The most boring subject imaginable for a High School student to discuss has to be something like infrastructure, right? So it comes as a pleasant surprise to receive four well-written letters from four different District 1 High School students, the subject of which is—Infrastructure!
(I’m not going to publish the letters or the name of the students because they are all minors. I’ll use their first names only as I describe the letters. Additionally, I am unable to respond to these students individually because the return address they've all used is the school’s address—and it is summer. But rest assured, the issues they have raised with me, I will discuss with staff J )
Aaron is very concerned about the area around Chemstrand Road. From Aaron’s letter “sidewalks should be built through this area, on both sides of the road. I have a friend, named XXXXXXXXX who was struck by a vehicle earlier this year while walking to his bus stop. He was thrown almost 30 feet, breaking both legs and suffering internal damage to his kidneys, liver, spleen, and pancreas”
Lindsey worries about a road near her home in Beulah. “I’m sure you are well aware, but there is a speeding problem on that part of [Beulah] Road. Cars speed down that
straight without a second thought, even though there are posted signs that state the speed limit is 35 mph” she stated in her letter.
Dylan is concerned about pedestrian safety as well, particularly along 9 Mile Road. From his letter “I am requesting that the county officials consider keeping pedestrians safe by having sidewalks installed on Nine Mile Road in Beulah where road widening projects are underway and especially near Beulah Middle School which is still under construction. The fact is that sidewalks can prevent pedestrians from being injured or even killed by motorists. For every 100,000 citizens living in Florida, 2.96 pedestrians were killed on Florida roads in 2015 which has a highest rate in of the fifty states [sic].”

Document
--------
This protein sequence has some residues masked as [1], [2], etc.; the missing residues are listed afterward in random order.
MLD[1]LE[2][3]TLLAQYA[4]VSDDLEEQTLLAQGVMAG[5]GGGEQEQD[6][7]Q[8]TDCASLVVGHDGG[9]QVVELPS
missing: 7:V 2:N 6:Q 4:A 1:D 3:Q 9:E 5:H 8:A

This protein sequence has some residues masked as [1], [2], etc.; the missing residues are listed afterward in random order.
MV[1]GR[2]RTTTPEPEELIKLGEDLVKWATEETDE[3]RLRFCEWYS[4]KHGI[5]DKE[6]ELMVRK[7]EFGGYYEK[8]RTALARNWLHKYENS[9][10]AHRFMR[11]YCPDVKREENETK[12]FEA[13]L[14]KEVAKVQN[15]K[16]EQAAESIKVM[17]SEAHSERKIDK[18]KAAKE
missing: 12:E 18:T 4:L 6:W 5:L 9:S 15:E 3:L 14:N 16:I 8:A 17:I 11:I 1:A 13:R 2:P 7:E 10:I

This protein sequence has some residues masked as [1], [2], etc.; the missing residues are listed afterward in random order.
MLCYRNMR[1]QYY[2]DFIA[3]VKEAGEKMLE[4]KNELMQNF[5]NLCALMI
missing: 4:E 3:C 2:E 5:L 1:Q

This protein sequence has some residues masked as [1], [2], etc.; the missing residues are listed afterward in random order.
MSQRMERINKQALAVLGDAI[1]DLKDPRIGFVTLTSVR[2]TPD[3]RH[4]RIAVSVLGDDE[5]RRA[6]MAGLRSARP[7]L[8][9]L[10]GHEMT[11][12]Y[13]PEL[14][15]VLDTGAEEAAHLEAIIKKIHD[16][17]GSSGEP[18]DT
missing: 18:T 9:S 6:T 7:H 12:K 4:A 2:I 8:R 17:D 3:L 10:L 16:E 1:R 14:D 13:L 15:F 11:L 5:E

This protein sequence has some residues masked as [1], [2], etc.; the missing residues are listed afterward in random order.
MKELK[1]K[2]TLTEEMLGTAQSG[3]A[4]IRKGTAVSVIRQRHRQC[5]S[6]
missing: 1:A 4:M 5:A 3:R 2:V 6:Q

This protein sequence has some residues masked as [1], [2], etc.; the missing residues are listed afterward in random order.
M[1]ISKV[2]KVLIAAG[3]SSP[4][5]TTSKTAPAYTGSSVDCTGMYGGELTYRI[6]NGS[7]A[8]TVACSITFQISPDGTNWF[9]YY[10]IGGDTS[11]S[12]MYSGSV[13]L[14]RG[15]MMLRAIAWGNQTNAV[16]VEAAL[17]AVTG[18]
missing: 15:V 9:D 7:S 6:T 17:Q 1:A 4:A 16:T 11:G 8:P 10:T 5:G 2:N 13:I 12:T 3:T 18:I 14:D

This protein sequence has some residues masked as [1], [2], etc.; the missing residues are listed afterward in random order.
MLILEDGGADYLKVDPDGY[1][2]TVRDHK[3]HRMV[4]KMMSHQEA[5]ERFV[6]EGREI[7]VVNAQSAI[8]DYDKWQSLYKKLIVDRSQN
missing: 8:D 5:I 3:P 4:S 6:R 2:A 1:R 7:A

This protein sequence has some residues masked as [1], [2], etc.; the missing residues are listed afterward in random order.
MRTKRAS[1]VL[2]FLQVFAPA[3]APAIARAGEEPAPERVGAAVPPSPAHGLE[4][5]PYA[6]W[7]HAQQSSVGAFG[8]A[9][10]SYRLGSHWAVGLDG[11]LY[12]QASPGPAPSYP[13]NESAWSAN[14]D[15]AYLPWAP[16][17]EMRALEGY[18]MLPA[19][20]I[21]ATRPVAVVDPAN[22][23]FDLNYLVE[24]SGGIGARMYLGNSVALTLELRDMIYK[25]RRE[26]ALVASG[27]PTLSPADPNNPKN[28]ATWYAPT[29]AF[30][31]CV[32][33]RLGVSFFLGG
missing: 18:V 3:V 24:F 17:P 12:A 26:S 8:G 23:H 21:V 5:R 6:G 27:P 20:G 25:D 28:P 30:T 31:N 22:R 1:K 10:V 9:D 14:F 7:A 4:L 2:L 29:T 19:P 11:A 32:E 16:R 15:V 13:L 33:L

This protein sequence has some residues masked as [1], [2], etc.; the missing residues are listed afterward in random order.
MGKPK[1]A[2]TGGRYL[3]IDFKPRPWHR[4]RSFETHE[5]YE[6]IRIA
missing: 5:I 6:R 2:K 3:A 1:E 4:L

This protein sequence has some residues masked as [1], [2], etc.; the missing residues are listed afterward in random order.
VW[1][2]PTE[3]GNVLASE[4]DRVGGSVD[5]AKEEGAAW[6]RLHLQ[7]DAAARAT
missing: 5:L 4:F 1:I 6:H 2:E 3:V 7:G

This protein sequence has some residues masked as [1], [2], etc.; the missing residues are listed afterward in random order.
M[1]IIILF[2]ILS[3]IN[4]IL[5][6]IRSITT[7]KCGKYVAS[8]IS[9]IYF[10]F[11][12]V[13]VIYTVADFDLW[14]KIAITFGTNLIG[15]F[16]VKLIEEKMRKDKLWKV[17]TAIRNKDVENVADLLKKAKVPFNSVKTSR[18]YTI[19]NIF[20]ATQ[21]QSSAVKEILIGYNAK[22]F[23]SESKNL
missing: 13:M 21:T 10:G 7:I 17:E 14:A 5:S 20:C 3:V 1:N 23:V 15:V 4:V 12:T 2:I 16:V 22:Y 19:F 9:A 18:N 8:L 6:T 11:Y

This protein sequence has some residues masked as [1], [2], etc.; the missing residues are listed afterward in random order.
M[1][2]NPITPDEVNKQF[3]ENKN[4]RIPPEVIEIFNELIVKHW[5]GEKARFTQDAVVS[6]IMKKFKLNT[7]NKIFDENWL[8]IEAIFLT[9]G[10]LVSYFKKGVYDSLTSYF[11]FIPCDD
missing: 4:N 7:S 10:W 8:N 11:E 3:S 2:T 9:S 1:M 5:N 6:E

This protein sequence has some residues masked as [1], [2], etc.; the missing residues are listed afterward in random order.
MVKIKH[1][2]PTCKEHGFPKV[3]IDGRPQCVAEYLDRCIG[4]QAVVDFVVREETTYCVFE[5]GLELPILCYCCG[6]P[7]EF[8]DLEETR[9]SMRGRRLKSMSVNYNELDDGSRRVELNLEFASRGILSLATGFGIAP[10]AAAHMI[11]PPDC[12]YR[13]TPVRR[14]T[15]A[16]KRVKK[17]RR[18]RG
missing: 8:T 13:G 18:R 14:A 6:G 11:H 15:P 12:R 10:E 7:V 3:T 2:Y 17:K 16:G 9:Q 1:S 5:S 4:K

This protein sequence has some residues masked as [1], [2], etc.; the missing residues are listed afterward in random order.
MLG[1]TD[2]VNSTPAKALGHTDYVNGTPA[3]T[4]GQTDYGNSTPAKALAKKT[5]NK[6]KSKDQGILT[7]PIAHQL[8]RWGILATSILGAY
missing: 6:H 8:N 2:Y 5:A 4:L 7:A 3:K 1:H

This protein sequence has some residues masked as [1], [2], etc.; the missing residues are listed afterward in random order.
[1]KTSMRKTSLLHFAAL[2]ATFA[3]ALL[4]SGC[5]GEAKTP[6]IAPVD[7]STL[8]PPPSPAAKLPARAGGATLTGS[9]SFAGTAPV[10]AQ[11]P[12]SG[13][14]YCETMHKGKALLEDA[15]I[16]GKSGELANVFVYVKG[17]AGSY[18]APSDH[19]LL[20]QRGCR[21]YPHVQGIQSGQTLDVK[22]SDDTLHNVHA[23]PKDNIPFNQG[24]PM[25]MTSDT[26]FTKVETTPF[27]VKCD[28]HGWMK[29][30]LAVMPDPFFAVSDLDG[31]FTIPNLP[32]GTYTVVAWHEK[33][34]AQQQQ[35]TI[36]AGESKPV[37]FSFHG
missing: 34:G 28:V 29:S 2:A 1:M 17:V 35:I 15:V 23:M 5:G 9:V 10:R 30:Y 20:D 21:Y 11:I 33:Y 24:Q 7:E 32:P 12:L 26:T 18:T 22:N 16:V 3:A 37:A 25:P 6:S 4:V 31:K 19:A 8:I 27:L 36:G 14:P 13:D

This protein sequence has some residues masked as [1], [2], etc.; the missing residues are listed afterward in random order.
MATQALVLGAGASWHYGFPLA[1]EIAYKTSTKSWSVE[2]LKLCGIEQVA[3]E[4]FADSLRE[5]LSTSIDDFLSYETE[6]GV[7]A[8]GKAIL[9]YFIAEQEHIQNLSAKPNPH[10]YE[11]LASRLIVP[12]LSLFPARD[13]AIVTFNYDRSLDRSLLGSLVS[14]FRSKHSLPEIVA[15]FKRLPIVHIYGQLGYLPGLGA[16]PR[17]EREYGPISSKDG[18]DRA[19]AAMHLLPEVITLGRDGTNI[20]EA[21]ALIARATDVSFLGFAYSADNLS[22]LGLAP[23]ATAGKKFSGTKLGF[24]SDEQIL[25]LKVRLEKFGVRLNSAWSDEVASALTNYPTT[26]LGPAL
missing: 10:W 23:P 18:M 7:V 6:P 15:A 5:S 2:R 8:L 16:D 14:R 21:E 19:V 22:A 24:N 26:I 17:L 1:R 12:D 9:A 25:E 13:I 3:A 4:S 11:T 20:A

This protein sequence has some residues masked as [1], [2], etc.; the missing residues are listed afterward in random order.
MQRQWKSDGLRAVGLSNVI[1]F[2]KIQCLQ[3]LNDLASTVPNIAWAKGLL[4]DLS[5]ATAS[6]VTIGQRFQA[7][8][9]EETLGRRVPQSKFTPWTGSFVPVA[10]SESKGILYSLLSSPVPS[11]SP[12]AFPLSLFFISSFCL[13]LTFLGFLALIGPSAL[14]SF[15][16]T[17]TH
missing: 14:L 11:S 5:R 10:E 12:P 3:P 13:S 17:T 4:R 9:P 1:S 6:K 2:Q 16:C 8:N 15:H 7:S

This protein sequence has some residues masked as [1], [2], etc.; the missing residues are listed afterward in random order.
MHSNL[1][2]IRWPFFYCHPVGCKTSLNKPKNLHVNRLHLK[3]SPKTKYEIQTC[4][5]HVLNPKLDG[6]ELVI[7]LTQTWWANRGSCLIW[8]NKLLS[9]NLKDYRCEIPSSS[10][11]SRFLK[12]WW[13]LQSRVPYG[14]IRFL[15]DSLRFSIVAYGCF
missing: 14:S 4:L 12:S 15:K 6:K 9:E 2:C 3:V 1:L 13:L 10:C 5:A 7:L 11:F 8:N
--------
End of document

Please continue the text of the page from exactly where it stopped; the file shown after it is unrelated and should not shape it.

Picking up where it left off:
Noah has keyed in to a very acute traffic issue in Escambia County: Pine Forest Road between I-10 and Nine Mile Road, where the road goes from two lanes down to one. “During peak traffic times this single lane causes traffic to back up for miles. Although the merging can cause traffic to be at a standstill, it can also be very usage in some situations. As a driver I have witnessed many instances where merging cars attempts [sic] to fit in the smallest of spaces forcing the car in the lane to slam on brakes which then causes many other cars behind them to brake very sharply as well.”
I appreciate the fact that these students have taken the time and the initiative to send their county commissioner infrastructure issues of importance to them. And all of these items are either currently being planned or looked at by staff.